Skip to content

Understanding Your Boat Battery Voltage

Understand your boat's charging needs

You can’t charge your boat battery before you know the voltage of your boat’s electrical system. At the same time, it helps to understand the different types of charging options that you can use while you’re on the go or tied-up in an unfamiliar marina or dock.

Check out this brief primer on boat batteries, their voltage needs and your charging options.

24-Volt Versus 12-Volt

The vast majority of small watercrafts — boats under 40 feet in length — borrow their charging systems from automotive designs. This means that they make use of 12-volt batteries that can be charged at a rate of no more than 14.4 volts in order to prevent damage to their circuits.

If you own a larger boat, then there’s a strong chance you’re actually operating on a 24-volt charging system. Big boats have more intense power needs and using a 24-volt system is more efficient at meeting the demands of lighting, bilge pumps and other electrical systems than a 12-volt system.

Verifying whether your boat operates at 12 volts or 24 volts is a crucial first step in understanding your charging options. You can’t connect one type of boat battery to another type’s charging system without risking either damage or no charge at all.

Boat in marina

Charging Options

The simplest portable boat battery charger is a solar design, which you can mount on a pole or on any flat part of the boat that won’t get covered in spray or grime during your trip. Keep in mind this type of charger is typically only good for keeping a trickle or “float” of power flowing into your battery. While it will keep things topped off, it won’t recharge a larger battery that’s been drawn down after a long period of motor-free operation.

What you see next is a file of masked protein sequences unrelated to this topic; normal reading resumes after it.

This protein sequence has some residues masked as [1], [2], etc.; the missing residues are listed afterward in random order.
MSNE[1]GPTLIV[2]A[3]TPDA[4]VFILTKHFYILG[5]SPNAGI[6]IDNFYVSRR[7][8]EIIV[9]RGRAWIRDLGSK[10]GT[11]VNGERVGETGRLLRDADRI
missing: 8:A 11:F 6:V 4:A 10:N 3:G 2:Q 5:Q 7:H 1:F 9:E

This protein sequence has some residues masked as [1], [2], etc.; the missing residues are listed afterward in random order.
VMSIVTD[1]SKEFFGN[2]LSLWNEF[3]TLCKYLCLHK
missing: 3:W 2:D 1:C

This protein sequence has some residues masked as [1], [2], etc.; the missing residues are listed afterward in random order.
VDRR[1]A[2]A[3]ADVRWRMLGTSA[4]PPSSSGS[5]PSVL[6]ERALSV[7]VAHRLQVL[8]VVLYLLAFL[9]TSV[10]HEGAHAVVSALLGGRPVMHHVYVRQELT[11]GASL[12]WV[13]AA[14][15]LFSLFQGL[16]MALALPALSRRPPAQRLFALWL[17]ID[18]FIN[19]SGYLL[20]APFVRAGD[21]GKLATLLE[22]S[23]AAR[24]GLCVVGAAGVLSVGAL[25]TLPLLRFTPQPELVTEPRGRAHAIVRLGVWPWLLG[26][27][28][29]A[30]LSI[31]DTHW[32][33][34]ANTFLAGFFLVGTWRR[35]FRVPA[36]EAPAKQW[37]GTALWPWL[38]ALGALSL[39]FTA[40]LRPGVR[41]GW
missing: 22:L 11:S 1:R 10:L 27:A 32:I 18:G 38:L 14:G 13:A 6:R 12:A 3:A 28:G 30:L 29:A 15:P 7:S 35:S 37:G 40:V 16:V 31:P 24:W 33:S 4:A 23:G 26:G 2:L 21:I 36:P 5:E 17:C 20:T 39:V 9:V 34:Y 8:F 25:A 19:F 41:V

If your battery has been deep-cycled — that is to say, drawn down significantly after an extended time at anchor — you’ll need a battery charging system that is capable of multistage battery charging. Multistage charging addresses both the need to fill a deeply cycled battery and switch to a float-type charge to keep it topped off.

It’s important to understand your boat’s charging needs before you tie-up at the marina. When docked, verify which type of charging solutions are available, check the status of your battery’s voltage and then connect to the appropriate charger.

Check out all of the batteries available on NAPA Online or trust one of our 17,000 NAPA Auto Care locations for routine maintenance and repairs. For more information on boat batteries, chat with a knowledgeable expert at your local NAPA Auto Parts store.

Photo courtesy of Morguefile

Benjamin Hunting View All

Having been bitten by the car bug at a young age, I spent my formative years surrounded by Studebakers at car shows across Quebec and the northeastern United States. Over ten years of racing, restoring, and obsessing over automobiles lead me to balance science writing and automotive journalism full time.  I currently contribute as an editor to several online and print automotive publications, and I also write and consult for the pharmaceutical and medical device industry.

Leave a Reply

Your email address will not be published. Required fields are marked *